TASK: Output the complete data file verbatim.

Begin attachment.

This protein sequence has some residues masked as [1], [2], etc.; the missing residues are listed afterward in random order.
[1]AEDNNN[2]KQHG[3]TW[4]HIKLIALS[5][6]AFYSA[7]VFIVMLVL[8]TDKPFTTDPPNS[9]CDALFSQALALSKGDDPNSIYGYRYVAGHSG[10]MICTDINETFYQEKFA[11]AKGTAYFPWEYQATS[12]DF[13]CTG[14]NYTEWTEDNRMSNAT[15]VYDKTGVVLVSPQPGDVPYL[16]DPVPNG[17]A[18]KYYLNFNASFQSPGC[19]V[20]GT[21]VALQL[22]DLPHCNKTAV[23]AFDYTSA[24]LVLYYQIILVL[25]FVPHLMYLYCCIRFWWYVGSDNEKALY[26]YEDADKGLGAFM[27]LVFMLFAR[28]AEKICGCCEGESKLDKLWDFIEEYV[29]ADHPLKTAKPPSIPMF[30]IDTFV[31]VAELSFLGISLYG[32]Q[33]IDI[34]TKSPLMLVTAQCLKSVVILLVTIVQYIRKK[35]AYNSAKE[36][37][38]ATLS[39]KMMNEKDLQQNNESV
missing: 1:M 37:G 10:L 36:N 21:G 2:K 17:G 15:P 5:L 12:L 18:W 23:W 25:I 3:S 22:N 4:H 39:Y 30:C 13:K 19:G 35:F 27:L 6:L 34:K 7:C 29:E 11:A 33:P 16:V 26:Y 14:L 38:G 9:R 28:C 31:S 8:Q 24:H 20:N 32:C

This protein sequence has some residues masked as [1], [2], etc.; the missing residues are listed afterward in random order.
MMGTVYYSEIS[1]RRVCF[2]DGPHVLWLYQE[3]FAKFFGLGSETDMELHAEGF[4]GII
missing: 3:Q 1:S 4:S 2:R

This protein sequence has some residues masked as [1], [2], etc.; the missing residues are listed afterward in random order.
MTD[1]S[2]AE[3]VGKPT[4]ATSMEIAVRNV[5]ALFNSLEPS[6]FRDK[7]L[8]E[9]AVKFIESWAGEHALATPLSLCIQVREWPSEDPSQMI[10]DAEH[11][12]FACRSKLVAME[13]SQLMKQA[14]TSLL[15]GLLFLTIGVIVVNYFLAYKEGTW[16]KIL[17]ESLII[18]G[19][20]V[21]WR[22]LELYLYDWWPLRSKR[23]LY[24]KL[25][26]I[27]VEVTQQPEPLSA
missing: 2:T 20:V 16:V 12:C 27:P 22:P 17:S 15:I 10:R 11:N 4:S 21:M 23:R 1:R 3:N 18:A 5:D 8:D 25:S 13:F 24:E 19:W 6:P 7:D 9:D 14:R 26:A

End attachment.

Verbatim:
This protein sequence has some residues masked as [1], [2], etc.; the missing residues are listed afterward in random order.
[1]AEDNNN[2]KQHG[3]TW[4]HIKLIALS[5][6]AFYSA[7]VFIVMLVL[8]TDKPFTTDPPNS[9]CDALFSQALALSKGDDPNSIYGYRYVAGHSG[10]MICTDINETFYQEKFA[11]AKGTAYFPWEYQATS[12]DF[13]CTG[14]NYTEWTEDNRMSNAT[15]VYDKTGVVLVSPQPGDVPYL[16]DPVPNG[17]A[18]KYYLNFNASFQSPGC[19]V[20]GT[21]VALQL[22]DLPHCNKTAV[23]AFDYTSA[24]LVLYYQIILVL[25]FVPHLMYLYCCIRFWWYVGSDNEKALY[26]YEDADKGLGAFM[27]LVFMLFAR[28]AEKICGCCEGESKLDKLWDFIEEYV[29]ADHPLKTAKPPSIPMF[30]IDTFV[31]VAELSFLGISLYG[32]Q[33]IDI[34]TKSPLMLVTAQCLKSVVILLVTIVQYIRKK[35]AYNSAKE[36][37][38]ATLS[39]KMMNEKDLQQNNESV
missing: 1:M 37:G 10:L 36:N 21:G 2:K 17:G 15:P 5:L 12:L 18:W 23:W 25:I 3:S 22:N 4:H 39:Y 30:C 13:K 19:G 35:F 27:L 6:L 34:K 7:C 29:E 11:A 33:P 16:V 26:Y 14:L 38:G 9:R 28:C 31:S 8:Q 24:H 20:N 32:C

This protein sequence has some residues masked as [1], [2], etc.; the missing residues are listed afterward in random order.
MMGTVYYSEIS[1]RRVCF[2]DGPHVLWLYQE[3]FAKFFGLGSETDMELHAEGF[4]GII
missing: 3:Q 1:S 4:S 2:R

This protein sequence has some residues masked as [1], [2], etc.; the missing residues are listed afterward in random order.
MTD[1]S[2]AE[3]VGKPT[4]ATSMEIAVRNV[5]ALFNSLEPS[6]FRDK[7]L[8]E[9]AVKFIESWAGEHALATPLSLCIQVREWPSEDPSQMI[10]DAEH[11][12]FACRSKLVAME[13]SQLMKQA[14]TSLL[15]GLLFLTIGVIVVNYFLAYKEGTW[16]KIL[17]ESLII[18]G[19][20]V[21]WR[22]LELYLYDWWPLRSKR[23]LY[24]KL[25][26]I[27]VEVTQQPEPLSA
missing: 2:T 20:V 16:V 12:C 27:P 22:P 17:S 15:I 10:R 11:N 4:S 21:M 23:R 1:R 3:N 18:A 5:D 8:D 25:S 13:F 24:E 19:W 6:P 7:D 9:D 14:R 26:A